Amani is a character whose perspective I’ve always enjoyed reading from. She’s able to think quickly on her feet – at times too quickly, acting before she thinks but that’s what makes her such a fun character. Nobody is without their flaws though and I’d rather someone who acts than stands still. Amani’s wit is also something I adored. She’s snarky and her comebacks are blunt and accurate. I could relate to this so much because this is the type of person I am. I really admired her capacity to care. She was constantly thinking of everyone, giving everybody the benefit of the doubt, thinking of ways to help others while she herself was in peril. That’s one amazing strength of character right there. Oh don’t get me wrong she used people to her advantage but to me, her overarching kindness outweighed that. Amani is definitely somebody you want as a friend.

This series has a lot of secondary characters but my favourite was the Sultan. The infamous Sultan, so hated and talked about in the previous book, the whole point of the rebellion. He was not what I (or Amani) expected. Kidnapped into the harem, Amani meets the Sultan and it turns out he’s not crazy and pure cruelty. You know what makes scary tyrants? Not the unreasonable ones, but the ones who are able to take your argument and your beliefs and spin them with their reason so you end up seeing their point of view. You almost believe that what they’ve done is justifiable because of their rationale. That’s what makes a leader to be concerned about – their cunning and smarts. The Sultan is definitely a clever man and I loved the way Hamilton crafted his character. Another character I adored was Shazad, daughter of the general and she is so freaking brilliant. She’s just so supportive and smart and the strength of her friendship is goals.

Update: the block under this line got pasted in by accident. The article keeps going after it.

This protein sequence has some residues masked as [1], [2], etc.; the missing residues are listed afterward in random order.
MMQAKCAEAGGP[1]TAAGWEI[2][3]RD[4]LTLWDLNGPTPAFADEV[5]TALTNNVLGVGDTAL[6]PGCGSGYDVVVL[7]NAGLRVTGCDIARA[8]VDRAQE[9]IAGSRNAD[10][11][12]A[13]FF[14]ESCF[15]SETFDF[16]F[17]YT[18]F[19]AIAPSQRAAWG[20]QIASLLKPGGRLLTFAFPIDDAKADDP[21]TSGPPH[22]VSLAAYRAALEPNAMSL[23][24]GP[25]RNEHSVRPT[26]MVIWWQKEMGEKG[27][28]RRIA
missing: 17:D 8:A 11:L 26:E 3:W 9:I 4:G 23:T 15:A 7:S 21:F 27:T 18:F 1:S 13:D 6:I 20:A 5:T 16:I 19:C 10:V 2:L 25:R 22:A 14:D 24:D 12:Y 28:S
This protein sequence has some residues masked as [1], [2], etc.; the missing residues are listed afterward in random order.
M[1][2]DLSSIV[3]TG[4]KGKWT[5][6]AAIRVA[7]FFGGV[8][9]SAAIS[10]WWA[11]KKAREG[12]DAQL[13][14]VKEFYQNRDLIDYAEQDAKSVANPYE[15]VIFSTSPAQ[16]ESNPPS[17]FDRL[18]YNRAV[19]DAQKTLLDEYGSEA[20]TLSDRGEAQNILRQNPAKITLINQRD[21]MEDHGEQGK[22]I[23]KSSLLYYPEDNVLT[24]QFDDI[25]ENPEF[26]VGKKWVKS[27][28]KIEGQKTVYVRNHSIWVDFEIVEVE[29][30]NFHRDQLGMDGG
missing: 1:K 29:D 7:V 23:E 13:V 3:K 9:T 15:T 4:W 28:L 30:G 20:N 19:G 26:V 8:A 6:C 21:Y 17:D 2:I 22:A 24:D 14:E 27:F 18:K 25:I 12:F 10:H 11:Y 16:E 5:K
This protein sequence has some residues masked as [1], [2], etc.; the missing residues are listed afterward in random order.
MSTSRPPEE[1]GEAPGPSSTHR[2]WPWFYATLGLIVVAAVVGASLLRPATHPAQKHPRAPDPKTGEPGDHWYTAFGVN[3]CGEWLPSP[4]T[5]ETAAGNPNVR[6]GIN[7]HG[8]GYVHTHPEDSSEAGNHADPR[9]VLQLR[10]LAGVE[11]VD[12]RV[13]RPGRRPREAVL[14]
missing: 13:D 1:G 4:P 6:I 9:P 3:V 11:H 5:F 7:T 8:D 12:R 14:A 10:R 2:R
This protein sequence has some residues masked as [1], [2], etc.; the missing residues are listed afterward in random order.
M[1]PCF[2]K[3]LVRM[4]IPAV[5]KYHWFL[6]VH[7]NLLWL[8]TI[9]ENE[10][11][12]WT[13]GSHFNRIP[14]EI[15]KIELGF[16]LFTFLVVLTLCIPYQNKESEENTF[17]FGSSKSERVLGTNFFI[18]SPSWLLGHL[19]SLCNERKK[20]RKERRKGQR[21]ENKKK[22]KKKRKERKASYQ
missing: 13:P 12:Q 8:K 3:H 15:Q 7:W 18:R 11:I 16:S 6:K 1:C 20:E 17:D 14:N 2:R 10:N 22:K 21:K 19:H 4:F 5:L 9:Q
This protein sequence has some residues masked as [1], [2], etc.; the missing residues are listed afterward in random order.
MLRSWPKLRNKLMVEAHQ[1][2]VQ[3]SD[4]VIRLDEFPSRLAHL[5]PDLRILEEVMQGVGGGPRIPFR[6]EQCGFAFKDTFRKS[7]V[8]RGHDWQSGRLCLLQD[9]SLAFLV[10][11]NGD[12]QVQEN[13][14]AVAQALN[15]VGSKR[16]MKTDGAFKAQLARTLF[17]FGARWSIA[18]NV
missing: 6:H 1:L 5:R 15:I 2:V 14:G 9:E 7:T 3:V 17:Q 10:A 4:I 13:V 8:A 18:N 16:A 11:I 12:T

Romance isn’t everything; I mean heck I liked that this book concentrated on Amani’s ability to be independent as she survives in the harem but Jin’s absent for the majority of the book and I felt it. I’m kind of disappointed because I lived for this ship in Rebel and I wanted moar MOAR MOOOARRRRRR. I was a bit mad at Jin for his constant disappearing acts too, like boy, get your act together and be more responsible. I know it’s a lot to ask for but I’m praying for a happily ever after.

Hamilton’s style is easy to read and I could tell she’s definitely improved since Rebel. She’s more detailed and there’s more imagery in Traitor however I still felt the lack of world-building which was my issue with book 1. It’s definitely a lighter touch than what I’d expect from a high fantasy.